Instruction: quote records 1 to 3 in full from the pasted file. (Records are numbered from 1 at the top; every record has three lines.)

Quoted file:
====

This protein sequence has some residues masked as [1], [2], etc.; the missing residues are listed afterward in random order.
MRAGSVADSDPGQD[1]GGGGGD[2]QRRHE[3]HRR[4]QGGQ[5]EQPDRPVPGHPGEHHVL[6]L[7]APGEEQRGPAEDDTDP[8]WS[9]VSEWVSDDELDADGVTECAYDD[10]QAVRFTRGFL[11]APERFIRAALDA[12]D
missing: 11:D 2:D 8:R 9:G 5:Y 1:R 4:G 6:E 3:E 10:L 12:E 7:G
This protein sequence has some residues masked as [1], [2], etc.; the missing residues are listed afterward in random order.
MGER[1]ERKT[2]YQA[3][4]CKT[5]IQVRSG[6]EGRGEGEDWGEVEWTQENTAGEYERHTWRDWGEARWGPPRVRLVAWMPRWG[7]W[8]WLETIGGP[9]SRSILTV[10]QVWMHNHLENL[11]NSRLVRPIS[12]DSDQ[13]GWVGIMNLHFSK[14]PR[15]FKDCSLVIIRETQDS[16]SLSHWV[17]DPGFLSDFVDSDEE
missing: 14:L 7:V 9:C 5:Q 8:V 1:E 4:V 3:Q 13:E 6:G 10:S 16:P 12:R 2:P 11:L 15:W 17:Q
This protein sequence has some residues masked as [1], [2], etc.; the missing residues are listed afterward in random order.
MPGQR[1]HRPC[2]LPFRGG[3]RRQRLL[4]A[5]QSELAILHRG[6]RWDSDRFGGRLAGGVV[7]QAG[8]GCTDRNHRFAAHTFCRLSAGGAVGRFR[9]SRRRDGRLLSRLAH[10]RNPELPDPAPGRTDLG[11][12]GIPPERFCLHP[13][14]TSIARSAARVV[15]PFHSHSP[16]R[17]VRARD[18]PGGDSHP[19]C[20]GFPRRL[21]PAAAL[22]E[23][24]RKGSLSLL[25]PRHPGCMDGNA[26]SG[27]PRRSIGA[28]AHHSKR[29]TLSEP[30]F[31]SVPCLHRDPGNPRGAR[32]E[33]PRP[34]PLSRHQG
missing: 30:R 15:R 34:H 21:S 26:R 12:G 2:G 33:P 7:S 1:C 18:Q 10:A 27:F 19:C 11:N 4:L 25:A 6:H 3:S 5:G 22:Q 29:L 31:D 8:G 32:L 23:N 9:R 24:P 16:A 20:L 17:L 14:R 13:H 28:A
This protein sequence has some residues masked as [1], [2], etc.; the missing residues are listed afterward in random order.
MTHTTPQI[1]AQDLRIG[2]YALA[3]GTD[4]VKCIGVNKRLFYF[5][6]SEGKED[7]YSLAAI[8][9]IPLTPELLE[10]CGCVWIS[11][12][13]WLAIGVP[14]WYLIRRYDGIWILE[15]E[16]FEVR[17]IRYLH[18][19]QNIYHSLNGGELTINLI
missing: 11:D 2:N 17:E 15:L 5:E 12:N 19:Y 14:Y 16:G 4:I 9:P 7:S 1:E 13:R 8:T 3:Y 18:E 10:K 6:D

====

This protein sequence has some residues masked as [1], [2], etc.; the missing residues are listed afterward in random order.
MRAGSVADSDPGQD[1]GGGGGD[2]QRRHE[3]HRR[4]QGGQ[5]EQPDRPVPGHPGEHHVL[6]L[7]APGEEQRGPAEDDTDP[8]WS[9]VSEWVSDDELDADGVTECAYDD[10]QAVRFTRGFL[11]APERFIRAALDA[12]D
missing: 11:D 2:D 8:R 9:G 5:Y 1:R 4:G 6:E 3:E 10:L 12:E 7:G
This protein sequence has some residues masked as [1], [2], etc.; the missing residues are listed afterward in random order.
MGER[1]ERKT[2]YQA[3][4]CKT[5]IQVRSG[6]EGRGEGEDWGEVEWTQENTAGEYERHTWRDWGEARWGPPRVRLVAWMPRWG[7]W[8]WLETIGGP[9]SRSILTV[10]QVWMHNHLENL[11]NSRLVRPIS[12]DSDQ[13]GWVGIMNLHFSK[14]PR[15]FKDCSLVIIRETQDS[16]SLSHWV[17]DPGFLSDFVDSDEE
missing: 14:L 7:V 9:C 5:Q 8:V 1:E 4:V 3:Q 13:E 6:G 10:S 16:P 12:R 2:P 11:L 15:W 17:Q
This protein sequence has some residues masked as [1], [2], etc.; the missing residues are listed afterward in random order.
MPGQR[1]HRPC[2]LPFRGG[3]RRQRLL[4]A[5]QSELAILHRG[6]RWDSDRFGGRLAGGVV[7]QAG[8]GCTDRNHRFAAHTFCRLSAGGAVGRFR[9]SRRRDGRLLSRLAH[10]RNPELPDPAPGRTDLG[11][12]GIPPERFCLHP[13][14]TSIARSAARVV[15]PFHSHSP[16]R[17]VRARD[18]PGGDSHP[19]C[20]GFPRRL[21]PAAAL[22]E[23][24]RKGSLSLL[25]PRHPGCMDGNA[26]SG[27]PRRSIGA[28]AHHSKR[29]TLSEP[30]F[31]SVPCLHRDPGNPRGAR[32]E[33]PRP[34]PLSRHQG
missing: 30:R 15:R 34:H 21:S 26:R 12:G 2:G 33:P 7:S 1:C 18:Q 10:A 27:F 19:C 11:N 4:L 25:A 6:H 3:S 5:G 22:Q 29:L 31:D 8:G 32:L 23:N 9:R 24:P 16:A 20:L 17:L 14:R 13:H 28:A